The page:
Winter’s Chill Drives Rodents Indoors

Winter’s Chill Drives Nuisance Animals Rodents Indoors


rats in cold weather
Rats looking for warmer space.

By NPMA Staff


During the chilly winter months, most people seek refuge in the warmth of their homes, but they are not alone. From October through February, rodents, including mice, rats and squirrels, often take shelter in homes, causing potential hazards to both health and property.

Rodents seek to protect themselves from winter’s chill by invading your home, says Missy Henriksen, vice president of public affairs for NPMA. Rodents invade an estimated 21 million homes in the United States every winter and are a considerable health and property nuisance.

Rodents can enter homes through almost any opening. Once inside, rodents can cause severe damage as they can chew through wallboards, cardboard, wood and even electrical wiring, increasing the potential risk of a fire.

Henriksen advises homeowners to inspect for rodent droppings in undisturbed areas, including pantries, attics, and garages as these droppings can cause allergies and disease, such as Hantavirus.

NPMA also recommends taking these precautions to keep rodents outside:


  • Make sure all holes, cracks and voids are sealed.


  • Don’t overlook proper drainage at the foundation and install gutters.


  • Keep branches and other plants cut back from the house.


  • If you find rodents in your home, call a local pest professional to identify and correct the problem.


The U.S. Environmental Protection Agency (EPA) recently proposed limiting the use of several rodent bait products to certified applicators who have had sufficient training to know when and how to use these products in order to limit risks. Although homeowners will be prohibited from purchasing these rodenticides, licensed pest professionals will be allowed to purchase and apply these products to meet critical public health needs.

Homeowners facing rodent problems can benefit from the knowledge and training of licensed pest professionals in areas such as rodent biology and integrated pest management. They should feel encouraged to contact a pest professional for a complete inspection and treatment, if necessary.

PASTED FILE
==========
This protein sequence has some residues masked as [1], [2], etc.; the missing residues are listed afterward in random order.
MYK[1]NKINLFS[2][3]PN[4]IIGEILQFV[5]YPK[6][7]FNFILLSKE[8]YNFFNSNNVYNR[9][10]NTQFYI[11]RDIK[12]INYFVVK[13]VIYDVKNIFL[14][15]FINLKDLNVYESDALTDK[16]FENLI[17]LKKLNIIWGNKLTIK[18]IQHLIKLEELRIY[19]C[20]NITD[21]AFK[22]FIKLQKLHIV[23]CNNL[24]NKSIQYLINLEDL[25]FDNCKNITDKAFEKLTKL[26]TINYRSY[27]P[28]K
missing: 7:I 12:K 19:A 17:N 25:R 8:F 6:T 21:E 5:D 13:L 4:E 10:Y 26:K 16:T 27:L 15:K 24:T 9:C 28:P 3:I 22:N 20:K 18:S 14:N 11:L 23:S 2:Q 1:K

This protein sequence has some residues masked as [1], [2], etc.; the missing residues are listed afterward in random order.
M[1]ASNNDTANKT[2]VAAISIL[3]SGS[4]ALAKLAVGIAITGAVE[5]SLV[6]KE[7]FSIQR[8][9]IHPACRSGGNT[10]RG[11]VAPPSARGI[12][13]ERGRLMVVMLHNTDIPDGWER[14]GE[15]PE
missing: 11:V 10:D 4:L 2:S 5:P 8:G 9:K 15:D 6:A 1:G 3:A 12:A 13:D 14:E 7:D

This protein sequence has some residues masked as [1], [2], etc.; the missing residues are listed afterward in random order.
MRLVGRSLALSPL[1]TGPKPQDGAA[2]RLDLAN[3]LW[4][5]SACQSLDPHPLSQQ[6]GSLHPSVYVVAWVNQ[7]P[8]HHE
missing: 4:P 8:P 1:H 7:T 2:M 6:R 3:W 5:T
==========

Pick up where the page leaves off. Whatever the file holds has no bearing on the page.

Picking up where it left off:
Vegetation leads to rat infestation

rat-soffitVegetation leads to rat infestation

Getting rid of rats, mice and other rodents can be on ongoing problem, especially if you don’t know how they’re getting in.

Here’s an example of one of our recent rat removal jobs, so you can see what we mean. The customer had complained that rats outdoors had been a problem and that now they were getting into the house.

We came out to take a look, and immediately noticed that there were shrubs and other overgrown plantings right up against the house. As you can see, the plants were growing so close that they caused an opening in the soffit. The rodents were treating that opening like a door, coming and going easily, indoors and out.

Once we knew how they were getting in, rat trapping and rat removal could begin. First, we cleared the vegetation away from the house so the rats and mice wouldn’t have such an easy place to hide. Then, we closed the opening in the soffit so they wouldn’t be able to get in again. Finally, we set humane traps to catch the rodents that remained indoors, clearing out their nests and droppings as we went along.

Rat trapping and mouse removal should always be done by a professional who is properly trained and has the right equipment to do the job Rodent trapping and mouse removal can be hazardous to your health, especially if the infestation is large.

Getting rid of rats is particularly tricky, because they’re smart and resourceful animals. Many types of rodents can squeeze through tiny openings you wouldn’t expect or even notice. Give us a call and we’ll take care of your rodent problems quickly and safely.